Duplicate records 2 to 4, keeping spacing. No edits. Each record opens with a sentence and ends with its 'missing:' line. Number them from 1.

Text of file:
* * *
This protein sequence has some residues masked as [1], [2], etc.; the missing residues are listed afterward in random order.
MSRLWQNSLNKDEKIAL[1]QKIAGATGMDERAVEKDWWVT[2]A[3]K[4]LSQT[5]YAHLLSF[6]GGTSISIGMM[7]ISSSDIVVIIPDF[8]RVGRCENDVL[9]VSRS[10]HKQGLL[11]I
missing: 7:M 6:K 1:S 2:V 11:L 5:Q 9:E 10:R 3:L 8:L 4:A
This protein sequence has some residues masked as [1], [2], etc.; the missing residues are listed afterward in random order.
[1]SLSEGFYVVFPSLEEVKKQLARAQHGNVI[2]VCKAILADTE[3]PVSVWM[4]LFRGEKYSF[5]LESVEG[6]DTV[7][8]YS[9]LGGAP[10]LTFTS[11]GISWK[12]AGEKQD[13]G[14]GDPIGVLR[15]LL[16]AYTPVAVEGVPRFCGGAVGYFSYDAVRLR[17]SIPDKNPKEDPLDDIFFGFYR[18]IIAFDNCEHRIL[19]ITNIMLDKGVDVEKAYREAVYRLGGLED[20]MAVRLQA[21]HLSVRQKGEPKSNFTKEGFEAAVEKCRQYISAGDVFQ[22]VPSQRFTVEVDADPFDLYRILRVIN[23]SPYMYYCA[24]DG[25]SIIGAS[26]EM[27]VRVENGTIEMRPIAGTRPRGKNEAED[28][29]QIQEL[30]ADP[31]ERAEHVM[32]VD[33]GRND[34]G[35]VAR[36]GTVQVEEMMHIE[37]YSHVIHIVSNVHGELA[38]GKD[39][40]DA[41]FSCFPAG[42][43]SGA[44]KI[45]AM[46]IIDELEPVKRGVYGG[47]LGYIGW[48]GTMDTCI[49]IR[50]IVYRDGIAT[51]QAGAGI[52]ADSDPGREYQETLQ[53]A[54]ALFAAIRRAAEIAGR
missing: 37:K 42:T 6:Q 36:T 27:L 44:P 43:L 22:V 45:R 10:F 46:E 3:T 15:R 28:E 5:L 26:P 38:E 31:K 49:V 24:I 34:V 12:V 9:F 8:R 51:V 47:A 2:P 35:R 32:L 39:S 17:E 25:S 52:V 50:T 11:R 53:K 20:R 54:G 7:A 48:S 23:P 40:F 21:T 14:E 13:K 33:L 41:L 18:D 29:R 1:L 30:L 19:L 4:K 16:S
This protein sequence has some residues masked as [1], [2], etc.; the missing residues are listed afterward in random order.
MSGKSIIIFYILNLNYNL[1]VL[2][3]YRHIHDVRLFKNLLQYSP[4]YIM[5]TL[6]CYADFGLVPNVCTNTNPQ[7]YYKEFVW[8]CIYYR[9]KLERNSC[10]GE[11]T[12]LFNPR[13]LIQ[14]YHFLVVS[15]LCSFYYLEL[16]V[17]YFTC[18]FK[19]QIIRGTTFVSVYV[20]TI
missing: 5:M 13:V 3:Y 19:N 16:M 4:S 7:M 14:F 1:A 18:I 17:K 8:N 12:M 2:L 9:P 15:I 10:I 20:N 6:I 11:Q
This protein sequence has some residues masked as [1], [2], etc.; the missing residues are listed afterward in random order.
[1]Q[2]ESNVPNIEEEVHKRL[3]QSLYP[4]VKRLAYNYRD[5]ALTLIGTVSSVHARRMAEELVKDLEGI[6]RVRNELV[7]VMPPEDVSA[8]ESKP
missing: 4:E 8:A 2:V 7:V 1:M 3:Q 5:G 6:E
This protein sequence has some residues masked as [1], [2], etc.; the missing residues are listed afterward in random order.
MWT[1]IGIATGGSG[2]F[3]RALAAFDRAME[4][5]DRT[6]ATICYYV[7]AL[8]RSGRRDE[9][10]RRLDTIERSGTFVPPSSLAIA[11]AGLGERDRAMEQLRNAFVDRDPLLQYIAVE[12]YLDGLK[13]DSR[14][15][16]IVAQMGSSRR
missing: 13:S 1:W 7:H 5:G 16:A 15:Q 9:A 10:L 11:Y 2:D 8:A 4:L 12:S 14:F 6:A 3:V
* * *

This protein sequence has some residues masked as [1], [2], etc.; the missing residues are listed afterward in random order.
[1]SLSEGFYVVFPSLEEVKKQLARAQHGNVI[2]VCKAILADTE[3]PVSVWM[4]LFRGEKYSF[5]LESVEG[6]DTV[7][8]YS[9]LGGAP[10]LTFTS[11]GISWK[12]AGEKQD[13]G[14]GDPIGVLR[15]LL[16]AYTPVAVEGVPRFCGGAVGYFSYDAVRLR[17]SIPDKNPKEDPLDDIFFGFYR[18]IIAFDNCEHRIL[19]ITNIMLDKGVDVEKAYREAVYRLGGLED[20]MAVRLQA[21]HLSVRQKGEPKSNFTKEGFEAAVEKCRQYISAGDVFQ[22]VPSQRFTVEVDADPFDLYRILRVIN[23]SPYMYYCA[24]DG[25]SIIGAS[26]EM[27]VRVENGTIEMRPIAGTRPRGKNEAED[28][29]QIQEL[30]ADP[31]ERAEHVM[32]VD[33]GRND[34]G[35]VAR[36]GTVQVEEMMHIE[37]YSHVIHIVSNVHGELA[38]GKD[39][40]DA[41]FSCFPAG[42][43]SGA[44]KI[45]AM[46]IIDELEPVKRGVYGG[47]LGYIGW[48]GTMDTCI[49]IR[50]IVYRDGIAT[51]QAGAGI[52]ADSDPGREYQETLQ[53]A[54]ALFAAIRRAAEIAGR
missing: 37:K 42:T 6:Q 36:T 27:L 44:P 43:L 22:V 45:R 10:F 46:E 3:T 15:R 28:E 5:L 26:P 38:E 31:K 49:V 24:I 34:V 12:V 9:F 8:R 51:V 47:A 2:P 35:R 32:L 39:S 17:E 25:S 52:V 50:T 11:R 53:K 20:R 54:G 7:A 48:S 23:P 40:F 21:T 14:E 13:K 33:L 41:L 18:D 29:R 1:L 30:L 19:L 4:K 16:S
This protein sequence has some residues masked as [1], [2], etc.; the missing residues are listed afterward in random order.
MSGKSIIIFYILNLNYNL[1]VL[2][3]YRHIHDVRLFKNLLQYSP[4]YIM[5]TL[6]CYADFGLVPNVCTNTNPQ[7]YYKEFVW[8]CIYYR[9]KLERNSC[10]GE[11]T[12]LFNPR[13]LIQ[14]YHFLVVS[15]LCSFYYLEL[16]V[17]YFTC[18]FK[19]QIIRGTTFVSVYV[20]TI
missing: 5:M 13:V 3:Y 19:N 16:M 4:S 7:M 14:F 1:A 18:I 17:K 8:N 12:M 2:L 9:P 15:I 10:I 20:N 6:I 11:Q
This protein sequence has some residues masked as [1], [2], etc.; the missing residues are listed afterward in random order.
[1]Q[2]ESNVPNIEEEVHKRL[3]QSLYP[4]VKRLAYNYRD[5]ALTLIGTVSSVHARRMAEELVKDLEGI[6]RVRNELV[7]VMPPEDVSA[8]ESKP
missing: 4:E 8:A 2:V 7:V 1:M 3:Q 5:G 6:E